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Science fiction writer and provocateur Harlan Ellison, who wrote stories including “Jeffty Is Five,” “‘Repent, Harlequin!’ Said the Ticktockman,” and “I Have No Mouth and I Must Scream,” died in his sleep at home in Los Angeles at age 84. Like many who write short stories and novellas in genres like speculative fiction, the sweep of his career is evident in his collection of awards: Hugo Awards, Nebula Awards, Edgar Awards and many others. He wrote episodes of Star Trek (“The City on the Edge of Forever” won him a Writer’s Guild of America Award), as well as The Outer Limits and The Twilight Zone. He wrote comics and read audiobooks.
He also had a reputation for being, as Jason Sheehan called him in a review of his 2015 collection Can and Can’tankerous, “America’s weird uncle.” Words like that one from the title — “cantankerous” — and “irascible” and “difficult” followed him for much of his life. His rants were legendary, including a profanity-filled one about the need to pay writers that has been viewed on YouTube more than a million times. Sheehan also said:
He fronts Weariness [a story in the collection] by telling the tale of running a workshop at a convention in Washington. A bunch of art pieces handed around as inspiration. A bunch of writers given one hour to compose a complete story.
And then there’s Harlan, at the front of the room, with his portable Olympia typewriter, poking away at 120 words per minute (with two fingers and no typos, he brags), feeling sad and tired and coming up with a story about the heat death of the universe which begins: “Very near the final thaw of the universe, the last of them left behind, the last three of the most perfect beings who had ever existed, stood waiting for the transitional moment. The neap tide of all time.”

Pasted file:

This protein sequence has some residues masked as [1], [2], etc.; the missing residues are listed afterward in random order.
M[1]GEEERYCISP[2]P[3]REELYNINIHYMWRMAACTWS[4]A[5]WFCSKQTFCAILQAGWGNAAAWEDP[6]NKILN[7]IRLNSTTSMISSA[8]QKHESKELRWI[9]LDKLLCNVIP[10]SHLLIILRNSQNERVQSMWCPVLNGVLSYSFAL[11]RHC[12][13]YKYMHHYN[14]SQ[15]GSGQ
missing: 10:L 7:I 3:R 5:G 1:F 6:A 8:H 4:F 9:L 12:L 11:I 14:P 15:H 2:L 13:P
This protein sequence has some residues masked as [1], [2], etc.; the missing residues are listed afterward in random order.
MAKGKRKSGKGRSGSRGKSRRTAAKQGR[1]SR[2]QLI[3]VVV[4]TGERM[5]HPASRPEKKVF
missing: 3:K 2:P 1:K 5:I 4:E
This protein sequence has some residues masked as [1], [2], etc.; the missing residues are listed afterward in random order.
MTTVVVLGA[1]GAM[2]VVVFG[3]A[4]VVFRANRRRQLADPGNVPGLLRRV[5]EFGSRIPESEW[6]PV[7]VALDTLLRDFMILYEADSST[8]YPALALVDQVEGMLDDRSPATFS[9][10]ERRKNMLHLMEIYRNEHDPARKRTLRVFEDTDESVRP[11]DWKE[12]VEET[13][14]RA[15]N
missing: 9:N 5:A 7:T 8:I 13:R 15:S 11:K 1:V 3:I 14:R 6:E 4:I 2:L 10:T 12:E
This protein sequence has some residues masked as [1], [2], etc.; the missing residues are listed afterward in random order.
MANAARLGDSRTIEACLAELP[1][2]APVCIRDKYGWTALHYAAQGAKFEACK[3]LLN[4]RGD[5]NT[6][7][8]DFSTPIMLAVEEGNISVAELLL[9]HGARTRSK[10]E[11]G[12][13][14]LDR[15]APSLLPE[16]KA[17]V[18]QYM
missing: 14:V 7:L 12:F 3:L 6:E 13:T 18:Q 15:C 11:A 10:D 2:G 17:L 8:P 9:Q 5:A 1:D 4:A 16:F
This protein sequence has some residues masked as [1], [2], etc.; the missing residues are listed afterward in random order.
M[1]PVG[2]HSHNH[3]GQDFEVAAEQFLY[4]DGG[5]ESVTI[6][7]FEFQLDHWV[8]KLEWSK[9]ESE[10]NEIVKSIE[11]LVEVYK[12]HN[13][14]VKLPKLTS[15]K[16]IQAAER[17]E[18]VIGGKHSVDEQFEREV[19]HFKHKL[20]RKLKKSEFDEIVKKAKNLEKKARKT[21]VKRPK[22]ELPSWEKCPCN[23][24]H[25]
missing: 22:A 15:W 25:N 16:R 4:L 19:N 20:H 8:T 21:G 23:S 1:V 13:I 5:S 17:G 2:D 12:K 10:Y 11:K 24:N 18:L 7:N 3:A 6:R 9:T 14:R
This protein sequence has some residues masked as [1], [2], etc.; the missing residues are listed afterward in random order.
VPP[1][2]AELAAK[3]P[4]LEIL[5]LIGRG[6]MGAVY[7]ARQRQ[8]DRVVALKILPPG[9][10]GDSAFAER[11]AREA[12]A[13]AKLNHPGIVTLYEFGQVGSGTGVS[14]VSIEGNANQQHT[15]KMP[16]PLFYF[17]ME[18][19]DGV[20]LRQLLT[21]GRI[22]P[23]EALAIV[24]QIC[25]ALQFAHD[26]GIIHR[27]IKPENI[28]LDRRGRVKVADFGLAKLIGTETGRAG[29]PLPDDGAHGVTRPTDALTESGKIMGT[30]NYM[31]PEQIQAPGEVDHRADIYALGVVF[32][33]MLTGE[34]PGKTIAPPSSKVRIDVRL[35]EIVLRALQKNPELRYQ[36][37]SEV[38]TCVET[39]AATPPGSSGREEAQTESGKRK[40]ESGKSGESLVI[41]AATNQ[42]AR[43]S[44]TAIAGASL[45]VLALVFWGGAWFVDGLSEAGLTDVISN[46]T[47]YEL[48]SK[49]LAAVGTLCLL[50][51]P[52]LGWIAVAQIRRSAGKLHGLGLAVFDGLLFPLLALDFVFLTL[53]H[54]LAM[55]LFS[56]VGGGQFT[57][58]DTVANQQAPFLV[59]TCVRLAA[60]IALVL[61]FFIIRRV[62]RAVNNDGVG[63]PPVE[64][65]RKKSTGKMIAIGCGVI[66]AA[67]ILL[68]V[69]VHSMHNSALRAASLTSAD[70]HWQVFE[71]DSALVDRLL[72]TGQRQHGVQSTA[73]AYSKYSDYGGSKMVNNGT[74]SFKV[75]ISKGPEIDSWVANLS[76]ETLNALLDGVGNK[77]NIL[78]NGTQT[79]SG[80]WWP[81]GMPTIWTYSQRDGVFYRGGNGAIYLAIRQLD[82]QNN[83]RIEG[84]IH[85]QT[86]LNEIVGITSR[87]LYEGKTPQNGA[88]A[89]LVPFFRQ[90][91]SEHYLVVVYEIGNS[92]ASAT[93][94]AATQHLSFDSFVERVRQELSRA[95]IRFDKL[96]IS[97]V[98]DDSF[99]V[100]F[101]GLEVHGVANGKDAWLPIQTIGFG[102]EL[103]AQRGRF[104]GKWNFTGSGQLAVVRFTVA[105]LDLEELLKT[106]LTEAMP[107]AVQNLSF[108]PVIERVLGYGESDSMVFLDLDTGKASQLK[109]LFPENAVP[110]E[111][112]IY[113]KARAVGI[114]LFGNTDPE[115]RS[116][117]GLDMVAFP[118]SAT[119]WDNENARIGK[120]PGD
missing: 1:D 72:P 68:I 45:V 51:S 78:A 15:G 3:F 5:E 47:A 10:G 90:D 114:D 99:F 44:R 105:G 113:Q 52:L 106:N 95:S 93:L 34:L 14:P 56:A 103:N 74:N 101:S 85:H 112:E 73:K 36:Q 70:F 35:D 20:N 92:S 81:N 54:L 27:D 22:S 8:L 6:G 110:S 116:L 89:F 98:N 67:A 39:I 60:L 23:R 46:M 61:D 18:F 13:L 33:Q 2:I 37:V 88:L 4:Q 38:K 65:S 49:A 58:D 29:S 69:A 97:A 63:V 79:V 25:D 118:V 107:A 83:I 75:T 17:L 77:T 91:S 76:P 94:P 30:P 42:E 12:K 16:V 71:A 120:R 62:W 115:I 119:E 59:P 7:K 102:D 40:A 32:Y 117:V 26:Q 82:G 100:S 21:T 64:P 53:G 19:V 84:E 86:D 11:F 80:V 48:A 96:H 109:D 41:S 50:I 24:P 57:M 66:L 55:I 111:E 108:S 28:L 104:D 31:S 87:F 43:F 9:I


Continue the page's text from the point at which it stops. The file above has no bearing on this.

One draft. No idea where he was going with it. Just start hitting the keys and seeing what happens next. That’s how Ellison rolls. Tired, old, ornery — and yet kind, too. Generous. Giving us stories, and then stories about the stories. The lettuce story? Inspired by a Chinese dinner with Norman Spinrad in 1956, sold to Amazing Stories that same year for $49.50, then remastered for this collection. Weariness is just a few hundred words long but his afterword is a kind of love letter to Ray Bradbury, and runs for five times the story’s length, maybe more. And it is beautiful.
Ellison, who won so many awards, wrote a column in Variety in 2013 about the Oscars in which he said, “I do not merely hate all awards shows, I wish to see them beheaded, stakes driven through their black and corrupted widdle hearts, and to see the decapitated remains buried at a crossroads come midnight.”